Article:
How to do it... be 'up' on IT

Information technology can be one of an administrator's biggest and most intimidating challenges. This special How To article offers expert advice on how providers who don't typically work with IT on a day-to-day basis can best stay up to date on necessary regulations, advances and recommendations.

1. Just knowing where to get reliable and useful information can be vexing. Just ask Myra Johnson, vice president of Human Resources at Heritage Community of Kalamazoo.

“My biggest challenge is there are so many programs and systems out there and it takes a lot of time to identify and evaluate the effectiveness and benefits of new products,” she says. “As a result, we tend to limp along with what we have rather than aggressively search for more current products.”

Opportunities to learn are ubiquitous. KLAS Research, for example, provides a wealth of objective IT assessments free and online.

As Keith Speights, the president and CEO of Constant Care Technology, advises, attend national and state industry conferences on key technology advances and technology-related regulatory developments.

Other vendors such as Matt Walker, director of product development of NTT DATA Long Term Care Solutions, suggest subscribing to e-newsletters, blogs, RSS feeds, traditional magazines, vendor webinars and websites such as LinkedIn, which has multiple communities on myriad topics like healthcare IT and a tool called “CAST,” which explores emerging IT tech. Old-fashioned peer benchmarking is another opportunity.

Don't overlook vendors, reminds Rachel Weeks, senior director of marketing, at HealthcareSource.

“People tend to shy away from talking to salespeople because they're afraid all they're going to do is try and sell them,” she says. “But in this day and age, those types of salespeople in enterprise software are not particularly successful,”

“Salespeople know their product better than anyone. What they don't necessarily know is your business,” she adds. “If you ask them questions about how their software works in the context of your business issues, you will get an understanding of how well they know your market.”

2. Investing in IT software and hardware requires you to ask tough questions about vendor expertise and capabilities with data security and integrity, as well as ongoing costs for upgrades. Now is not the time to be demure.

“As SNFs use technology to deliver more efficient and higher quality of care, they must do it in a secure way and constantly be vigilant so that patients' privacy rights are protected,” observes Kris Mastrangelo, the president and CEO of Harmony Healthcare International.

And as Bill Southerland, the general manager of the Eagle Office of Yardi Senior Living, emphasizes, “Be proactive with software vendors and discuss regulatory and compliance issues regularly.”

Weeks urges buyers to demand that vendors reveal the roadmap of any technology they're considering so they understand it's functional and viable long-term. In addition, do your homework on vendor support and service resources before committing, advise Weeks and Maureen Harp, the medical-surgical director of Services and Technology at McKesson.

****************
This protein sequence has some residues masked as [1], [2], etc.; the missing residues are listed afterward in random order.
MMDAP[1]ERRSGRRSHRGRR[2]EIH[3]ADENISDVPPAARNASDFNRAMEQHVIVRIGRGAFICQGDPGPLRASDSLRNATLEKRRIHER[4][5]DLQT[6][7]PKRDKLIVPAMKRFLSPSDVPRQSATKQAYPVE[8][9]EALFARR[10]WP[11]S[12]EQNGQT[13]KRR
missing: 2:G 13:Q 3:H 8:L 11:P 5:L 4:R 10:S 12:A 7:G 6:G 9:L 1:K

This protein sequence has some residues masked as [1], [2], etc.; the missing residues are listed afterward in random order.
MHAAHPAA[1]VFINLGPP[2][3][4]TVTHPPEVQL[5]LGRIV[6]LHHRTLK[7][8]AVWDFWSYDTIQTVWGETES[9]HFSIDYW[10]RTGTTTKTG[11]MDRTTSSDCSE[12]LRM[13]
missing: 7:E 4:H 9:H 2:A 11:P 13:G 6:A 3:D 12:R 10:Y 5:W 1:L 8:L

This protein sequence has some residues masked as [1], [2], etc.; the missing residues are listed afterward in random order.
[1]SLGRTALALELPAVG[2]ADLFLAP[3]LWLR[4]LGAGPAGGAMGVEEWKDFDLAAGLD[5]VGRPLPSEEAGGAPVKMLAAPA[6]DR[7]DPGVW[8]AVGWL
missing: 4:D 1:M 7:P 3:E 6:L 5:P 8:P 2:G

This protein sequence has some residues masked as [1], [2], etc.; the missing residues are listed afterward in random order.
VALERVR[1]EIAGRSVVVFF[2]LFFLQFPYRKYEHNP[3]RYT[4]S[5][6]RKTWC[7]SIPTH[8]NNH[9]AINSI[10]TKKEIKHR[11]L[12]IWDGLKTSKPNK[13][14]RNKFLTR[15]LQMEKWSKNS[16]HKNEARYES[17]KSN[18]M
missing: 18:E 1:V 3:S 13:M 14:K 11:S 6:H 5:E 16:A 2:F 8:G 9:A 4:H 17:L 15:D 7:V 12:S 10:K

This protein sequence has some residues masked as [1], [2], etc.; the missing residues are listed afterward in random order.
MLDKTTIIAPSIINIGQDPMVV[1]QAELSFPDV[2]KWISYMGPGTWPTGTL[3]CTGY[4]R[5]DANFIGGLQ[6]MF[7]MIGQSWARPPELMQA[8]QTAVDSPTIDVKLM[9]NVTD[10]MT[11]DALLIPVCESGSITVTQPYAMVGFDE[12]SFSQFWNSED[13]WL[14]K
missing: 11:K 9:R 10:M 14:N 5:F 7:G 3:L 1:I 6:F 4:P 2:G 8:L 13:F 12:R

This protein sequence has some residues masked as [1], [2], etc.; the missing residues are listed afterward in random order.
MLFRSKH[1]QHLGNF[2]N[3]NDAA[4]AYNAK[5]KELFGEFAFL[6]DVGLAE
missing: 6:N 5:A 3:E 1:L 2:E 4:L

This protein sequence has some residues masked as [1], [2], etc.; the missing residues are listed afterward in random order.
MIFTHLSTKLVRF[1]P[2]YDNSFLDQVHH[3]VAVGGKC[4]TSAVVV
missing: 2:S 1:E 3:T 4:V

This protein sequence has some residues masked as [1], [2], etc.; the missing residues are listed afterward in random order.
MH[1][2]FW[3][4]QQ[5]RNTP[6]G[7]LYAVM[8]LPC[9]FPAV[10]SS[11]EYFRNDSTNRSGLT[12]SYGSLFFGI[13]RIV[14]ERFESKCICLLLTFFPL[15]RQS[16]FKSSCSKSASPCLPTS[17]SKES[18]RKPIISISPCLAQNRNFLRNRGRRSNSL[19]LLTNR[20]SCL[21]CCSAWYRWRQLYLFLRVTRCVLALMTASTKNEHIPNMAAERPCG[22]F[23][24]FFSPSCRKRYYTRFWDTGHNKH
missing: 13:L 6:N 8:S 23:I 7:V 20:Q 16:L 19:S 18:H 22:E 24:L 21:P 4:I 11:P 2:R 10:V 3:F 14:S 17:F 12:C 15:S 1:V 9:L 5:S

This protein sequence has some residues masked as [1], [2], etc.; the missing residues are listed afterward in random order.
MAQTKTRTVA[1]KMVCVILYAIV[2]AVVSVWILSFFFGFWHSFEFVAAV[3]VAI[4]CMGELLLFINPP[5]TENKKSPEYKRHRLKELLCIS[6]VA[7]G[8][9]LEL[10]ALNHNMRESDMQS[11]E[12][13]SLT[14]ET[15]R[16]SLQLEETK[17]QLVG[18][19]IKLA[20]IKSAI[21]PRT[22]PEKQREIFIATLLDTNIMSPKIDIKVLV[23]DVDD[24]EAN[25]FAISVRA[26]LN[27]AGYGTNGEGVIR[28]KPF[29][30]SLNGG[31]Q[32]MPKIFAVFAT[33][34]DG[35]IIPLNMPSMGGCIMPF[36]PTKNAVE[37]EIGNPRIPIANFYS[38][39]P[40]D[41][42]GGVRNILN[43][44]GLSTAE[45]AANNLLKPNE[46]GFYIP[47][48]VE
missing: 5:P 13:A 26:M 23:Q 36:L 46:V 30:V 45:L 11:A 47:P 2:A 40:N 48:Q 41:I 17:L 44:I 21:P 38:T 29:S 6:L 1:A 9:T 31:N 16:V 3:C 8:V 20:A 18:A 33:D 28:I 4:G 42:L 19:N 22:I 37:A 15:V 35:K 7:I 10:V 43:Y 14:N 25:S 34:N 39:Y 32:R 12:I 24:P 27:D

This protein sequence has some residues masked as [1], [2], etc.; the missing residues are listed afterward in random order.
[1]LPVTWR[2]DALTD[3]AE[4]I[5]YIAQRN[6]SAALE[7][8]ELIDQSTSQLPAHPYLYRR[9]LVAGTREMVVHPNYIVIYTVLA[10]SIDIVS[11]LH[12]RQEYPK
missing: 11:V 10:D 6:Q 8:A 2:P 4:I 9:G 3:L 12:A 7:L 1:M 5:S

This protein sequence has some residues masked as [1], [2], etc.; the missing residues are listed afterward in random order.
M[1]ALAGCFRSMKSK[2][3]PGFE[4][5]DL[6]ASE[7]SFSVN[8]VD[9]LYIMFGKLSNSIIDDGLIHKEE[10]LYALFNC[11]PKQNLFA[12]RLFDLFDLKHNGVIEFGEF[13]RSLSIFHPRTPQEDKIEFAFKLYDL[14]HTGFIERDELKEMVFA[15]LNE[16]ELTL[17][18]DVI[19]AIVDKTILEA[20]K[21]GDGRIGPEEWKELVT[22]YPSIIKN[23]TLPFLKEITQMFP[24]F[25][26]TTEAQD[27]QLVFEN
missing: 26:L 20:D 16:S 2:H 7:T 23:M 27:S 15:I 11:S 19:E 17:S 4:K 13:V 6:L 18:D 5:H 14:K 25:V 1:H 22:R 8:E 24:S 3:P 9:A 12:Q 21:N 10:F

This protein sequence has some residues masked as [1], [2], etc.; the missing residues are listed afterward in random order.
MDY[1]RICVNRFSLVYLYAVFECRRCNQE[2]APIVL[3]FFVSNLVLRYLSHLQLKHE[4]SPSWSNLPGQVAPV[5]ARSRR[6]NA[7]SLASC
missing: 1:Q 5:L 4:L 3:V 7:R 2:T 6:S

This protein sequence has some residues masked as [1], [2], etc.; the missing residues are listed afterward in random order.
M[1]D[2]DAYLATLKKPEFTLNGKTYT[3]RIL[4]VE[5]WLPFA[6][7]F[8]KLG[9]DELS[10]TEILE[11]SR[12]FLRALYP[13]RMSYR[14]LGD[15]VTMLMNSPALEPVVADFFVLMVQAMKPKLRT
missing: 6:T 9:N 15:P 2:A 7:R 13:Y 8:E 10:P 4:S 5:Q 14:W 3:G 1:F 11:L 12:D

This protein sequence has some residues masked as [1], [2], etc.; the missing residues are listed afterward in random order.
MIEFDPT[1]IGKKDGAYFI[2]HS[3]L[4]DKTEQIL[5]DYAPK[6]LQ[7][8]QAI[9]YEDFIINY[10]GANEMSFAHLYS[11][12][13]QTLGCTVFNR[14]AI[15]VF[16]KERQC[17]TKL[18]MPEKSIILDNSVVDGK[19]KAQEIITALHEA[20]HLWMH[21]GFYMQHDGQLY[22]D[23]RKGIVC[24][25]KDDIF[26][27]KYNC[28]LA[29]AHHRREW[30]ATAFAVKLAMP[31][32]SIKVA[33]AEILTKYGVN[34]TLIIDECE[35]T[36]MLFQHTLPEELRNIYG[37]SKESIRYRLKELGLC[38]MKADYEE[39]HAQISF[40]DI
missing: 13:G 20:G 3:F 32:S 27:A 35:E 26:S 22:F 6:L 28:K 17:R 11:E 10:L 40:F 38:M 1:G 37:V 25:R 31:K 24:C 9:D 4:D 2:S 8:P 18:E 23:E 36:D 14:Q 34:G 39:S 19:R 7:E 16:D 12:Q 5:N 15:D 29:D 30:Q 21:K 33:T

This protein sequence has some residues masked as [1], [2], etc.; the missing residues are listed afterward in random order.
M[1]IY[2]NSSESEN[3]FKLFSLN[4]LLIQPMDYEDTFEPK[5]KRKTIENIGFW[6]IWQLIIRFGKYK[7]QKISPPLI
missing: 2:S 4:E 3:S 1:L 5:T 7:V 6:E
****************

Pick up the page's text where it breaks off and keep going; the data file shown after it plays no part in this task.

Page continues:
3. Most IT vendors caution against relying heavily on return on investment (ROI) concerns.

“Too often we see tools that are selected because there is a great ROI or a feature set that matches exactly what we think the organization needs,” observes Josh Malbogat, director of senior living at Dude Solutions. “The best reporting system in the world is worth nothing if no data is entered by end-users.”

As Weeks notes, “People are getting away from using ROI as a measure because it can't always be measured.”

Adds Harp: “ROI is obviously important, but it can be hard to quantify since technology oftentimes will help solve intangible problems, such as compliance or security concerns. You want to make sure that you partner with a company that matches your drive for innovation.”

4. Here's some non-technical advice: Avoid the “shiny objects” and start small.

“A popular misconception is that cutting edge is the way to go when all that most facilities really need are lower risk solutions that have been tested, vetted and proven to some degree over time,” says Malbogat.

Adds Weeks: “Don't bite off more than you can chew. Buy a solution that will address your needs short term. Start off implementing what's going to help you today.”

5. Cloud-based IT solutions offer these key benefits: Saving money on in-house server investments and software upgrades, and better data security.

“Cloud-based software can dramatically streamline deployment and minimize the need for IT resources,” says Jim Rubadue, vice president of customer success at OnShift.

Adds Dave Wessinger, co-founder and chief technology offer for PointClickCare: “When the costs of hosting, upgrading, maintaining and operating your own data center are outsourced to a vendor, migrating to the cloud becomes a more attractive option.”

6. Involve multiple stakeholders from nursing, facilities management, HR and others in the buying decision, and hold them accountable after implementation for their part in data integrity, including accuracy and protection.

“You absolutely do not want to rely on only the tech-savvy people to make your buying decision. Because it's not about the technology. It's about the solution,” stresses Weeks.

But don't overlook holding your vendor culpable for ensuring its system plays well with existing infrastructure and systems, multiple vendors advise.